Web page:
Clickjacking, Forgery and Phishing


Clickjacking (User Interface redress attack, UI redress attack, UI redressing) is a malicious technique of tricking a Web user into clicking on something different from what the user perceives they are clicking on, thus potentially revealing confidential information or Black-Hat-Hackerstaking control of their computer while clicking on seemingly innocuous web pages. A clickjack takes the form of embedded code or a script that can execute without the user’s knowledge, such as clicking on a button that appears to perform another function.

How clickjacking works:
A user searches for a website, for eg: The listed URL may contains some dummy URL. Once the user clicks on this URL the hacker opens the actual www. in an iFrame. And hence the user is tricked into believing that it is the actual site. Here he clicks on any button for eg: Submit Bank Details. This button will be masked by an invisible button which will redirect the user to the hackers web page and the user will unknowingly type in all the details and this will be captured by the hacker.

Proposed Fix:
To fix this issue execute a set of code which will check if the URL in the iFrame is same as the URL on the browser i.e self==top. If yes, then continue else the URL in the iFrame will replace the browser URL and hence the user will be redirected to the authentic website.
First apply an ID to the style element itself:

<style id="antiClickjack">body{display:none !important;}</style>

And then delete that style by its ID immediately after in the script:

if (self === top) {
var antiClickjack = document.getElementById("antiClickjack");
} else {
top.location = self.location;

Cross-site request FORGERY(CSRF)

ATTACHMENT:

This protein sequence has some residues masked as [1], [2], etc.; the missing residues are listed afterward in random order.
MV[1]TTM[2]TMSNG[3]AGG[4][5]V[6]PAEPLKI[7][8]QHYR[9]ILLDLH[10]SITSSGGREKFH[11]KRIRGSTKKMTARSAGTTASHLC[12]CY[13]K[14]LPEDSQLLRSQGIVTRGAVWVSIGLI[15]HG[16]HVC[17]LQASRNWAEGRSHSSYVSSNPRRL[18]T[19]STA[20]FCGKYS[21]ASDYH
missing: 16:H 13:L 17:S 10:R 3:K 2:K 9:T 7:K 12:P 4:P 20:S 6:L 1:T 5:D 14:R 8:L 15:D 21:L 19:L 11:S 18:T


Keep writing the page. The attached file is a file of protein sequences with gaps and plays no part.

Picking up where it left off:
Cross-site request forgery abbreviated as CSRF (sometimes pronounced sea-surf) or XSRF, is a type of malicious exploit, ie CSRF is an attack that forces an end user to execute unwanted actions on a web application in which they’re currently authenticated. CSRF attacks specifically target state-changing requests, not theft of data, since the attacker has no way to see the response to the forged request. With a little help of social engineering (such as sending a link via email or chat), an attacker may trick the users of a web application into executing actions of the attacker’s choosing. If the victim is a normal user, a successful CSRF attack can force the user to perform state changing requests like transferring funds, changing their email address, and so forth. If the victim is an administrative account, CSRF can compromise the entire web application.

How CSRF works:
A simple example is, if a bank for eg: uses the below URL for transferring money to a particular user named ABC.

A hacker can send an html email with the below link as some promotional campaign,

 <a href="“"">View my Pictures!</a>

Once the user unknowingly clicks on this link, the amount gets transferred.

Proposed Fix:

  • Include a hidden form field on all forms of your site which are required when a user is logged in.
  • Include this form field or token value in the users session variables, so that they have a copy.
  • After every POST or GET evaluation you want to protect, make sure that the token from the browser (session) matches the token from the form (GET/POST value) If they do not match, then the page may have been submitted fraudulently (XSRF)
  • The token may be generated new for each form and stored server side or in a database.

PHISHING referrer trust